There was no bad faith. Nor can we find any reasonable possibility that the appellant was prejudiced by the destruction of lifts which were testified to as being unusable, or by the failure to retain items from which lifts were taken. Regardless of what the other lifts might have shown, the fact remains that appellant's prints were recovered at five of the victim's homes. Their probative value was not diminished by the state's actions. Id.

The appellant also submits that, if the evidence was properly admitted, he was then entitled to make a Willits argument to the jury. As noted previously, a Willits instruction was given to the jury, but the Willits argument was limited to a missing tape recording. The test of whether a defendant is entitled to a Willits argument is identical to the test for a Willits instruction, viz., whether the defendant has proven he was prejudiced by the state's failure to preserve material evidence. See State v. Leslie, 147 Ariz. 38, 47, 708 P.2d 719, 728 (1985). The trial court's decision to forgo a Willits instruction will not be reversed absent an abuse of discretion. State v. Reffitt, 145 Ariz. 452, 461, 702 P.2d 681, 690 (1985). We cannot see how the state's destruction of, or failure to preserve, evidence of negligible value prejudiced the appellant. Testimony indicated that no evidence of material value was lost or destroyed, and in any case it could not have exonerated the appellant. Cf. State v. Leslie, supra (defendant entitled to Willits instruction where state failed to preserve small stains but later claimed it was blood). There was no error.


Appellant next argues that the trial court committed reversible error by admitting state's exhibit 74 over objection. The exhibit was a frontal photograph of the appellant standing naked, and revealed his genitals. The touchstone of admissibility for any exhibit is relevance; thus "[i]f the photographs have any bearing upon any issue in the case, they may be received although they may also have a tendency to prejudice the jury against the person who committed the offense." State v. Mohr, 106 Ariz. 402, 403, 476 P.2d 857, 858 (1970). That does not mean, however, that any photograph which is relevant may be admitted regardless of its prejudicial effect. State v. Chapple, supra. Relevance is merely the first test of admissibility. Where the offered exhibit has a capacity to incite passion or inflame the jury, "the court must go beyond the question of relevancy and consider whether the probative value of the exhibit outwieghs the danger of prejudice by admission of the exhibit." State v. Chapple, supra, 135 Ariz. at 288, 660 P.2d at 1215. The decision to admit such exhibits is within the sound discretion of the trial court and will not be disturbed on appeal absent an abuse of that discretion. State v. McCall, 139 Ariz. 147, 157, 677 P.2d 920, 930 (1983), cert. denied, 467 U.S. 1220, 104 S. Ct. 2670, 81 L. Ed. 2d 375 (1984).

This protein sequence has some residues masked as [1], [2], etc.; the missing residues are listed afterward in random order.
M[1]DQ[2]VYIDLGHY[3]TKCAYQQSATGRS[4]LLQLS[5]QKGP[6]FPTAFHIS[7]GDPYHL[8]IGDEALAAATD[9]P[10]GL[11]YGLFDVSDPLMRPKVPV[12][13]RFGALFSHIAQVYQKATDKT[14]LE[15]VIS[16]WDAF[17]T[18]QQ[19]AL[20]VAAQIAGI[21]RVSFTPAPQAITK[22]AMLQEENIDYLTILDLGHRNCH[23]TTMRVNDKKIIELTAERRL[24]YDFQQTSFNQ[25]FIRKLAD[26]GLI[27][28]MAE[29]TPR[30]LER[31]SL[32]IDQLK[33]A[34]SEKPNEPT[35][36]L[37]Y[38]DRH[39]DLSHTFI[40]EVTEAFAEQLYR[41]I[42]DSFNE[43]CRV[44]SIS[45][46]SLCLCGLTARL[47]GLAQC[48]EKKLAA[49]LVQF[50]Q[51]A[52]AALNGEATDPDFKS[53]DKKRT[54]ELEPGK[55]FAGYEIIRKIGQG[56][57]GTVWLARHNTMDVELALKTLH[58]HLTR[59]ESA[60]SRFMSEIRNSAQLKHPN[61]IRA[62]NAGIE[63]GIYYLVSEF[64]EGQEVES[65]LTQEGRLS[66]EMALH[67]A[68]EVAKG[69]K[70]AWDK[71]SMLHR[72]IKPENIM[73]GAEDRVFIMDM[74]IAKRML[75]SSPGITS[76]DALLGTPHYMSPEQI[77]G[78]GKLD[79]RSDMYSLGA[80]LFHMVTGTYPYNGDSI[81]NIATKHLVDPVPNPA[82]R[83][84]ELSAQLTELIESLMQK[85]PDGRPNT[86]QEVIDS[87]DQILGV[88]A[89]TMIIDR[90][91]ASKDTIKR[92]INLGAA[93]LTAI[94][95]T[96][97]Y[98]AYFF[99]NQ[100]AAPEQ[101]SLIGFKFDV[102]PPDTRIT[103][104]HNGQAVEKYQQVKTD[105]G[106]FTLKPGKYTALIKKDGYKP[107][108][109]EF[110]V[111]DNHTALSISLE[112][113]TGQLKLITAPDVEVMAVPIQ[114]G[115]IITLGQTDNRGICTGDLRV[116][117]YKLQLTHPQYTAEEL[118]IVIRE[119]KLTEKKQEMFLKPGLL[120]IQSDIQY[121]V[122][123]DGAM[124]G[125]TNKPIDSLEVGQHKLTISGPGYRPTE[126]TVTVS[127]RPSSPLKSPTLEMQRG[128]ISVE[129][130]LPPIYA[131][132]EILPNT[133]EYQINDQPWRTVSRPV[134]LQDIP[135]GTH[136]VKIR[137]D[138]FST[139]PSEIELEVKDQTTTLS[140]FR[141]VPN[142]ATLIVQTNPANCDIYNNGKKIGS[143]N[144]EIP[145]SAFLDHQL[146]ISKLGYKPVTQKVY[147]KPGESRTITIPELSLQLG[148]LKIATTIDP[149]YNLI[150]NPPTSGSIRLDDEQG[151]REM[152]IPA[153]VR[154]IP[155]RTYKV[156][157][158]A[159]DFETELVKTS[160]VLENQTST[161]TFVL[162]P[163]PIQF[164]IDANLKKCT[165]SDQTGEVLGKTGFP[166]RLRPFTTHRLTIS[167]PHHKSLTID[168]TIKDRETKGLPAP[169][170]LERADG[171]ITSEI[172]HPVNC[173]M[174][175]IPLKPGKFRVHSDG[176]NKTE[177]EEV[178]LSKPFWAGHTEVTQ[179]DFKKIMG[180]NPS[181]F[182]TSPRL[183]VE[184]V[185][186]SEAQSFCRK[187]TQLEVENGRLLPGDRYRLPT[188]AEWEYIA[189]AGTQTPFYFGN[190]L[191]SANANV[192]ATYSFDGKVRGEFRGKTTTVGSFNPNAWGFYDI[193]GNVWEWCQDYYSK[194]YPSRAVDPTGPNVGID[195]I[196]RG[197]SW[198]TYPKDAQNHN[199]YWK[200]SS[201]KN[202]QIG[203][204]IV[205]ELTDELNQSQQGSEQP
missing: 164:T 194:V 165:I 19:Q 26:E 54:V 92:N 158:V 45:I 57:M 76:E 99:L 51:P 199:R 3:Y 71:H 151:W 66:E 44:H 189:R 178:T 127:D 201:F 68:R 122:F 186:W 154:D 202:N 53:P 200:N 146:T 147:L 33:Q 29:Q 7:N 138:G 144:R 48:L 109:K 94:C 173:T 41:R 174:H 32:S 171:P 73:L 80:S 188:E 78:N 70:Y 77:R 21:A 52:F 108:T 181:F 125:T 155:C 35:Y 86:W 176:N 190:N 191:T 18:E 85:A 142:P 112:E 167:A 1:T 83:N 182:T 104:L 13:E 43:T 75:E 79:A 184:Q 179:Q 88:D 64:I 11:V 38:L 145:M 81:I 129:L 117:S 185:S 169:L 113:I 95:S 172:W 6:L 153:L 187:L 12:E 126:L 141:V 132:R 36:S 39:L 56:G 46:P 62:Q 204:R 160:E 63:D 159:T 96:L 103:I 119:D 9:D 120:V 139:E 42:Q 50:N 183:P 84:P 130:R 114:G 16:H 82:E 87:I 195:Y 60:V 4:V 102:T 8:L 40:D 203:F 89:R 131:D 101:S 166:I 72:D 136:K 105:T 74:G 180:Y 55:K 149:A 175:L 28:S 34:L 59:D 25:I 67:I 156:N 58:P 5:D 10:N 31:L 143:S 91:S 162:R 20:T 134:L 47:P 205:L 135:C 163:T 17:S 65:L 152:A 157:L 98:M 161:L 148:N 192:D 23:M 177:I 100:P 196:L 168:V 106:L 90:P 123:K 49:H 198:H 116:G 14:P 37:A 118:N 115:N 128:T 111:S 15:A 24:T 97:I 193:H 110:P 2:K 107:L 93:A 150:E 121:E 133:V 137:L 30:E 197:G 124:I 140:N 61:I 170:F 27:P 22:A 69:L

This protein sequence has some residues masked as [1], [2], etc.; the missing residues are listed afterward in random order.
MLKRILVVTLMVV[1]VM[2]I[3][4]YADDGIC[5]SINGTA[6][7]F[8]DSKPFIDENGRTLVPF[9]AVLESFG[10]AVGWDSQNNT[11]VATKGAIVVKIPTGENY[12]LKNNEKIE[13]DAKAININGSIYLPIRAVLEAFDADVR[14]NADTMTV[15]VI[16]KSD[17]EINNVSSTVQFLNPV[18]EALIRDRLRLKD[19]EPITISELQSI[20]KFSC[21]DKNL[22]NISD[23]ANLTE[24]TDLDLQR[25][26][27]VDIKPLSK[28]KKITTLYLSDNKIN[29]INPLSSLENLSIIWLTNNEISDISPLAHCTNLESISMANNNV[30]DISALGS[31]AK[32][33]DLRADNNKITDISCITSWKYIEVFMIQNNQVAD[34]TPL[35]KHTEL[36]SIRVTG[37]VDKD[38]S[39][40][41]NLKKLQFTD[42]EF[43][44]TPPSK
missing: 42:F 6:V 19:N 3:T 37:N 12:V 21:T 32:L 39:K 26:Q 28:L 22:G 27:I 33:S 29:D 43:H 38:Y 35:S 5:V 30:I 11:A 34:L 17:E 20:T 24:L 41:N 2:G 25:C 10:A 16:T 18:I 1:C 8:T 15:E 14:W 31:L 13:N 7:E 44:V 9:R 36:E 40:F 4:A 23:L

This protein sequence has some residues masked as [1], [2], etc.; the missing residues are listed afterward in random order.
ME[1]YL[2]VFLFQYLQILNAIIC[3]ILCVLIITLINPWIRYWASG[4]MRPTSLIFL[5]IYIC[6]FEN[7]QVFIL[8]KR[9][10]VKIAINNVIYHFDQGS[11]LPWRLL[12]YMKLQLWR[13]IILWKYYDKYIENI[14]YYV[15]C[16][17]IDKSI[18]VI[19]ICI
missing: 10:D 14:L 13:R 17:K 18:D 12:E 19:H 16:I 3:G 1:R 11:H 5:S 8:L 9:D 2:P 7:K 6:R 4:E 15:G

Photographic evidence is relevant if it aids the jury in understanding the case. Photographs may be admitted, among other reasons, to establish identity, to corroborate state witnesses, to illustrate or explain testimony, and to corroborate the state's theory of how and why the crime was committed. State v. Bracy, 145 Ariz. 520, 533, 703 P.2d 464, 477 (1985). Here the disputed photograph was admitted to prove the identity of the assailant, an issue contested by the defense, and to corroborate the testimony of two witnesses (victims) that the appellant had a small penis. See id.

We have reviewed the photograph in issue and do not find it inflammatory. Although it reveals the appellant fully nude, it is not the kind of evidence likely to incite *498 passion or inflame the jury. Indeed, the photograph is far less likely to inflame the jury than the simple testimony of the victims. Cf. State v. Roscoe, 145 Ariz. 212, 223, 700 P.2d 1312, 1323 (1985) (holding that two autopsy pictures were not particularly gruesome, and in any case the risk of prejudice was eclipsed by the sense of repugnance created by the testimony). We find no error.


The appellant challenges imposition of his sentence on two grounds: that its length is excessive, and that it is too ambiguous to execute. The appellant was sentenced as follows: Counts 1-4, concurrent terms of life imprisonment; counts 5-9, concurrent life terms consecutive to Counts 1-4; Count 10, 11.25 years consecutive to Counts 5-9; Counts 11-15, 15.75 year terms concurrent to Count 10; Count 16, 10 years concurrent to Count 10; Counts 17-23, concurrent life terms consecutive to Count 10; Counts 24-30, concurrent life terms consecutive to Counts 17-23; Counts 31-35, concurrent life terms consecutive to Counts 24-30; Counts 36-39, concurrent life terms consecutive to Counts 31-35; Counts 40-41, concurrent life terms consecutive to Counts 36-39; Counts 42-47, concurrent life terms consecutive to Counts 40-41; and Counts 48-50, concurrent life terms consecutive to Counts 42-47 all told nine life terms (eight consecutive) plus a consecutive term of 11.25 years.

A trial court has broad discretion in sentencing. State v. Cameron, 146 Ariz. 210, 215, 704 P.2d 1355, 1360 (App. 1985). If a sentence is within statutory limits, it will not be modified or reduced unless it clearly appears that the sentence was an abuse of discretion. Id. An abuse of discretion in sentencing will not be found absent arbitrariness, capriciousness, or failure to conduct adequate investigation into facts relevant to sentencing. State v. Ramos, 133 Ariz. 4, 7, 648 P.2d 119, 122 (1982). Nonetheless, appellant contends that his sentence is excessive and should be reduced pursuant to A.R.S. § 13-4037(B).